How dangerous are the spiders in your home?

(KRQE) – There are well over 100 species of spiders in New Mexico alone, so it’s likely that many Americans won’t encounter the same species twice in their lifetime. But do any of them pose a threat to you?

Jason Schaller, curator of entomology at ABQ BioPark in Albuquerque, says it can be difficult to figure out which is which.

“The thing is, there are so many little brown species that all look kind of similar, but come from a variety of different families, superfamilies and genera,” says Shaller. “There’s a lot of different spiders — that’s sort of the bottom line.”

One spider that people in Albuquerque see frequently is the Apache recluse spider—not the brown recluse spider it’s often confused with. “In the US, there are about four out of every five recluse spiders. The brown recluse spider is the largest and most venomous — it’s native to Texas and the Southeast,” says Schaller. “In the Southwest there is the Apache hermit, which is in central New Mexico; Central and Southeastern Arizona and New Mexico.”

Schaller says that the Apache recluse is medically significant, just like the western black widow, but its bite is extremely rare. “It’s hard to get them to bite; it’s usually a coincidence. Sticking a finger in a crevice someone is hiding in and holding your finger against it so they can actually get their fangs in,” says Schaller.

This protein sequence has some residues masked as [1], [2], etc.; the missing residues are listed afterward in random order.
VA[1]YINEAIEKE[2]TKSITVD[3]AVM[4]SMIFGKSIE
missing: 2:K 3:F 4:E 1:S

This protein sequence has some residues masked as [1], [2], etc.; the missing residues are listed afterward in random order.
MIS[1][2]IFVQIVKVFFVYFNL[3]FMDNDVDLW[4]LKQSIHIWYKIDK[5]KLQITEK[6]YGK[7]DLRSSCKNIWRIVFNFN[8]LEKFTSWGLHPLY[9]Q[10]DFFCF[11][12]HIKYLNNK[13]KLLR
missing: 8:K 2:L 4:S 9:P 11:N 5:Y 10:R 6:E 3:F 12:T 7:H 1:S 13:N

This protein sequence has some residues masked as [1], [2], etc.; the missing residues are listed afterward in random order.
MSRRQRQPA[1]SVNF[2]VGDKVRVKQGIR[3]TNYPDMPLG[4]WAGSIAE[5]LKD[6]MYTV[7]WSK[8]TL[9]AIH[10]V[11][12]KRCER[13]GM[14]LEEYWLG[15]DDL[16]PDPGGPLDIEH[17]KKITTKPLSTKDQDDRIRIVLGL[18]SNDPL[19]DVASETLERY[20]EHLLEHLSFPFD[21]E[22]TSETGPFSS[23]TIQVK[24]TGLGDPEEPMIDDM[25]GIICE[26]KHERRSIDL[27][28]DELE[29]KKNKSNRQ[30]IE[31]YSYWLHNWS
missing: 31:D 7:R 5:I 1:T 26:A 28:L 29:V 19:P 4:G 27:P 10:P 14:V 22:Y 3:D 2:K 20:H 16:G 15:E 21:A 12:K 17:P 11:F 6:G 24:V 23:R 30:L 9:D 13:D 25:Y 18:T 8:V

Regarding black widows, Schaller says the number of confirmed deaths attributed solely to black widow bites is zero. “…Often the death of a black widow is suspected or related to underlying medical conditions – [being] older people, heart disease,” says Schaller. “So it’s really not a spider to be afraid of at all.”

Basically, the chances of being bitten by a black widow are slim and if you get bitten, you don’t need to see a doctor. Schaller says most black widow bites cause fever, pain, muscle spasms, and convulsions, and most people get sick for about a day. “So it’s a bad bite, but it won’t kill you,” he says.

The recluse bite differs from the widow’s bite in that there are cytotoxins that do not cause pain but create an open wound that usually heals within a few weeks. According to Schaller, there has only been one documented death of a brown recluse, and that was that of a young child.

Schaller says that while all spiders are venomous, everything but the recluse and black widow are nowhere near dangerous to humans. “Any spider that you see around you really can’t hurt you at all,” says Schaller.

What about the myth that humans swallow a certain number of spiders in their sleep every year? Schaller says it’s entirely made up.

“You’re probably eating more spiders than you realize, just in your food and stuff, because there’s only tiny spiders, small species, babies of small species that kind of go everywhere, so you probably ate one without even knowing it” , says Schaller. He equates it with the likelihood of eating dust or small pieces of floating material.

Even if they look spooky or spooky from the corner of your eye, spiders are simply trying to survive in and around your home. If anything, think of the company as a small pest control business working 24/7 to keep your home bug-free.

Laura Coffey

Laura Coffey is a Worldtimetodays U.S. News Reporter based in Canada. His focus is on U.S. politics and the environment. He has covered climate change extensively, as well as healthcare and crime. Laura Coffey joined Worldtimetodays in 2023 from the Daily Express and previously worked for Chemist and Druggist and the Jewish Chronicle. He is a graduate of Cambridge University. Languages: English. You can get in touch with me by emailing:

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